Book Review: Legal Realism and American Law by J. Zaremby

At a first glance, the concept of realism appears somewhat dated, belonging to a particular epoch of legal scholarship. Being essentially a movement that had emerged during 1920s “out of a fundamentally progressive mood” [1] and gradually has fallen by the wayside since, it may appear as a quaint historic notion that a few dedicated academics grew to be fond of perusing, in a way reminiscent of an interest in pennyfarthing bicycles or silent film. Continue reading

Book Review: An Infuriating American: The Incendiary Arts of H. L. Mencken by Hal Crowther

Facing a canonical author with an intimidating wealth of existing scholarship can, at times, beg the question: what is really left to say? Mencken certainly falls into this category, a fact acknowledged in the “Disarming Introduction to an Alarming American”. Yet, in only seventy-seven pages, Crowther manages to offer a valuable and engaging contribution to the discussion of an extensively discussed man. Continue reading

My Career Story: Philip Davies, Director of the David and Mary Eccles Centre for American Studies at the British Library

U.S. Studies Online is excited to introduce our new segment “Career Stories”. This feature is an attempt to incorporate more professional development posts on U.S. Studies Online and address some of the wider anxieties in the postgraduate and early career cohorts regarding employment and employability. We hope to include interviews with professionals in a variety … Continue reading

Review: ‘American Into Periodical Studies’, The First Network of American Periodical Studies Symposium

The Network of American Periodical Studies (NAPS) was recently formed by Sue Currell and Victoria Bazin, and aims to bring together scholars working on American periodicals from any historical period. Hosted by the Eccles’ Centre for American Studies at the British Library—and supported by the British Association for American Studies, Northumbria University, and the University of Sussex—‘American into Periodical Studies’ constituted the inaugural NAPS symposium. Continue reading

Book Review: American Hippies by W.J. Rorabaugh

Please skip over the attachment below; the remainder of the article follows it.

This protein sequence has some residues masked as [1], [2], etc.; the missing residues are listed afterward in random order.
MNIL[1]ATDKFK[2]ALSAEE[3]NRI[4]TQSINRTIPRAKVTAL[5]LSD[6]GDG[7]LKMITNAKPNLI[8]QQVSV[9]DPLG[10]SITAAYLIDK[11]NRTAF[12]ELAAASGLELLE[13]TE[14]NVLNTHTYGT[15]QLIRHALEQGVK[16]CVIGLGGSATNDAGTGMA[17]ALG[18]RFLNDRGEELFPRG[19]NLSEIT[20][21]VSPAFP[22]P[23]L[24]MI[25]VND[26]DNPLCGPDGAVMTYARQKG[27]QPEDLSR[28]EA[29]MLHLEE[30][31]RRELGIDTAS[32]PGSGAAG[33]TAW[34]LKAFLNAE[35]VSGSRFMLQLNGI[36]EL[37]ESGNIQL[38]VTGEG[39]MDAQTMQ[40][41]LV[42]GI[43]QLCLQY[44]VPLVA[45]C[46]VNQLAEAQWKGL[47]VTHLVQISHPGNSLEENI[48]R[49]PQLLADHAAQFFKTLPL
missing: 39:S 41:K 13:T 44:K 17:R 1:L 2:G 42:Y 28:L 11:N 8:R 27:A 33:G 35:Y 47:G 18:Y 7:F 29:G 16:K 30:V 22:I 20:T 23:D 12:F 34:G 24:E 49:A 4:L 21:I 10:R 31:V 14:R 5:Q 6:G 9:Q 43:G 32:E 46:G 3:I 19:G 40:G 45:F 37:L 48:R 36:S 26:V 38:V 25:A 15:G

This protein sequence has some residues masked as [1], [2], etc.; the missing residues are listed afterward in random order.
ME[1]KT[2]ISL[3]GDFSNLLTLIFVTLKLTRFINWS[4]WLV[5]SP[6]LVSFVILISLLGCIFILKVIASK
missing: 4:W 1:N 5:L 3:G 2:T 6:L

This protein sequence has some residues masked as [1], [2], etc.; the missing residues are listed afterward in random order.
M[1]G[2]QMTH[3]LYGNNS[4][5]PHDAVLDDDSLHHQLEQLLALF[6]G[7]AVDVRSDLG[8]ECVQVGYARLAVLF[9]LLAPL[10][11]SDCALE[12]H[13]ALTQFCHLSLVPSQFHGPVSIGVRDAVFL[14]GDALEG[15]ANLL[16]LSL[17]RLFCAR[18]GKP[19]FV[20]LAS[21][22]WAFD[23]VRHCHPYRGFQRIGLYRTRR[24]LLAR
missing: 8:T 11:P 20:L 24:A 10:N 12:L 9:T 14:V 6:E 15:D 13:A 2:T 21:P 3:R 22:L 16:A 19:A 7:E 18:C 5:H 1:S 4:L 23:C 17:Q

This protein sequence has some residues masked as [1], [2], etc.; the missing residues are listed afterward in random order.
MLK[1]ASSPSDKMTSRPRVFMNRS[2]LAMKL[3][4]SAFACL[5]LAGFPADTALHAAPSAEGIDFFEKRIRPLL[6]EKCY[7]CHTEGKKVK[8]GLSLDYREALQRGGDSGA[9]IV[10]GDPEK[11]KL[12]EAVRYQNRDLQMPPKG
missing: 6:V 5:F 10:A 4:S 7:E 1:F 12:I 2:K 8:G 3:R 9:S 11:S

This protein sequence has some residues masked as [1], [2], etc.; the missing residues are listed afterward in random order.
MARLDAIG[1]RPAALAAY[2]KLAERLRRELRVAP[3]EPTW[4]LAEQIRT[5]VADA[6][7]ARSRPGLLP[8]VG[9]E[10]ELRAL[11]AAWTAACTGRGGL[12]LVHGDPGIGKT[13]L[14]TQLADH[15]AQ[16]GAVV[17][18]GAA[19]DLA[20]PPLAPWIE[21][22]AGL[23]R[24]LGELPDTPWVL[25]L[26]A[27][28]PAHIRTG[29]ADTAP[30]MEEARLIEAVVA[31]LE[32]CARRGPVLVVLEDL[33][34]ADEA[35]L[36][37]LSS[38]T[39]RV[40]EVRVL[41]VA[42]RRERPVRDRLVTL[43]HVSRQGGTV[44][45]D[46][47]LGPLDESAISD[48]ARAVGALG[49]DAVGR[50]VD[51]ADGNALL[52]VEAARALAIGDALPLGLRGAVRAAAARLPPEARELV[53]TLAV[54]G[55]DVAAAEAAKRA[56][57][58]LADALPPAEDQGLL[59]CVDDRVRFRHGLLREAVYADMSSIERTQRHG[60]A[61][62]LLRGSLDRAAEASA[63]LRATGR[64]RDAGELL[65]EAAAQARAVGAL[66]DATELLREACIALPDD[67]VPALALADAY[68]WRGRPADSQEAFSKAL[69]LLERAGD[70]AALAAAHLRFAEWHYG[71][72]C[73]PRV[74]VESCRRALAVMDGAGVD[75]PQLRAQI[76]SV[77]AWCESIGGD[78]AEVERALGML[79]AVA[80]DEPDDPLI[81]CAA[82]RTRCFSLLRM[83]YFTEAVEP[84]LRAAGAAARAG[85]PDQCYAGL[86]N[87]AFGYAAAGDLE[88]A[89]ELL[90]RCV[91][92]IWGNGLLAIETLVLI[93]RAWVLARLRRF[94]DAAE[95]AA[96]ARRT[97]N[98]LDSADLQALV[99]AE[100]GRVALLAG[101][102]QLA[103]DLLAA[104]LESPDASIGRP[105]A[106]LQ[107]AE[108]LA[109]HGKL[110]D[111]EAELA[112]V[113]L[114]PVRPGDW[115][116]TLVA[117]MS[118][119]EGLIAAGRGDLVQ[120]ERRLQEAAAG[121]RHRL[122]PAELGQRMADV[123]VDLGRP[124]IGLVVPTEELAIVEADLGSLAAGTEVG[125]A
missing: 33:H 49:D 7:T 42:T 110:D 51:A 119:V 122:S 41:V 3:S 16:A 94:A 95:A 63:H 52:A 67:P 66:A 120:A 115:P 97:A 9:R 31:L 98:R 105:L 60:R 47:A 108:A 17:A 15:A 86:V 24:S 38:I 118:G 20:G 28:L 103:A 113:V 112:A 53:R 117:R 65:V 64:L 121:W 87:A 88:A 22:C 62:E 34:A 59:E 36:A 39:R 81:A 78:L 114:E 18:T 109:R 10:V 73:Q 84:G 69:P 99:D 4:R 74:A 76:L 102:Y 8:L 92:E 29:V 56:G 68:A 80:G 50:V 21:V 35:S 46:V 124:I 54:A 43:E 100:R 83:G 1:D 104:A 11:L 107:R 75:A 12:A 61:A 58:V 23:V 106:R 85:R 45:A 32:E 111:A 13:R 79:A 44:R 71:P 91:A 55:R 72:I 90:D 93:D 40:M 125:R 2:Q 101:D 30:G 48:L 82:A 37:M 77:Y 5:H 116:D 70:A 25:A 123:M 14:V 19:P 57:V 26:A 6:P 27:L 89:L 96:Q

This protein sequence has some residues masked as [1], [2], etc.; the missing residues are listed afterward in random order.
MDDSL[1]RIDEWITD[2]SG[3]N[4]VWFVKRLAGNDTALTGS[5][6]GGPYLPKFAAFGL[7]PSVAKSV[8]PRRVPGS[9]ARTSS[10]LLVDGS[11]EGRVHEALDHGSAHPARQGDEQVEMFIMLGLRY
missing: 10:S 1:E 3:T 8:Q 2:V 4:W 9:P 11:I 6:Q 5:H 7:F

Proclaiming its title against a bright, tie-dye backdrop in swirling, psychedelic font, the visual appearance of W.J. Rorabaugh’s latest work could be said to somewhat underplay the scholarly worth of its contents. This is, however, perhaps fitting given its subject matter. Where recognised at all as something separate and distinct from the era’s climate of activism, the counterculture has often been portrayed as a colourful, but ultimately frivolous sideshow within broad histories of the 1960s, and it is in this respect that the account offered by Rorabaugh differs. Continue reading

Teaching American Studies with iPads

My students are technologically savvy in a way I never was; using an iPad is second nature to most of them. But a focused activity like this shows how their digital skills can be applied towards productive research and, beyond that, to source commentary and analysis. As Professor Katherine Aiken has written, “establishing common ground with students is often the first step to effective teaching.” In this light, iPads – rather than being tools of distraction – can be aids to discussion and debate. Continue reading

Book Review: American Guy: Masculinity in American Law and Literature edited by Saul Levmore and Martha C. Nussbaum

American masculinity has recently been reasserting itself as a legitimate topic for study. As recently as 2013, Stony Brook University (SUNY) established the Center for the Study of Men and Masculinities under the directorship of Michael Kimmel, one of the foremost voices in masculinity studies in America today. Continue reading

The Indentured Atlantic: Bound Servitude and the Literature of American Colonization (Part Three)

The tricky challenge that the Indentured Atlantic presents to scholars is to recover, as far as is possible, the reality of bound servitude while navigating and comprehending the multiple ways in which this reality was articulated, ignored, appropriated, and imagined as part of a diverse range of social, political, economic and racial agendas. The eight dialectical categories and concepts I have broadly sketched out in these posts – singing, ventriloquizing, captivities, slaveries, falling, rising, life-writing, and forgetting – offer one chart for my ongoing research, and perhaps for that of others. But they can surely be joined by others. The Indentured Atlantic, hopefully, will flow on. Continue reading

The Indentured Atlantic: Bound Servitude and the Literature of American Colonization (Part Two)

In concluding the first post in this three-part series I asked how scholars can begin to address the challenge of recovering the transient and elusive oral culture of colonial-era indentured servants. One answer, perhaps, lies in dedicating greater attention to the conceptual rubric of singing, as a mode of communal vocalization that can be connected to the distinctively cohesive and mobile culture of circum-Atlantic performance delineated by theatre scholars such as Joseph Roach, Peter Reed and Elizabeth Maddock Dillon. Continue reading

The Indentured Atlantic: Bound Servitude and the Literature of American Colonization (Part One)

“There was some sleeping, some spewing, some pishing [sic], some shitting, some farting, … some darning, some Blasting their legs and thighs, some their Liver, lungs, lights and eyes. And for to make the shene [sic] the odder, some curs’d Father Mother, Sister, and Brother.”1 As accounts of transatlantic shipboard crossings during the eighteenth century go, this one stands out for its vivid corporeality. But what is truly unusual about it is that it was written by an indentured servant. Continue reading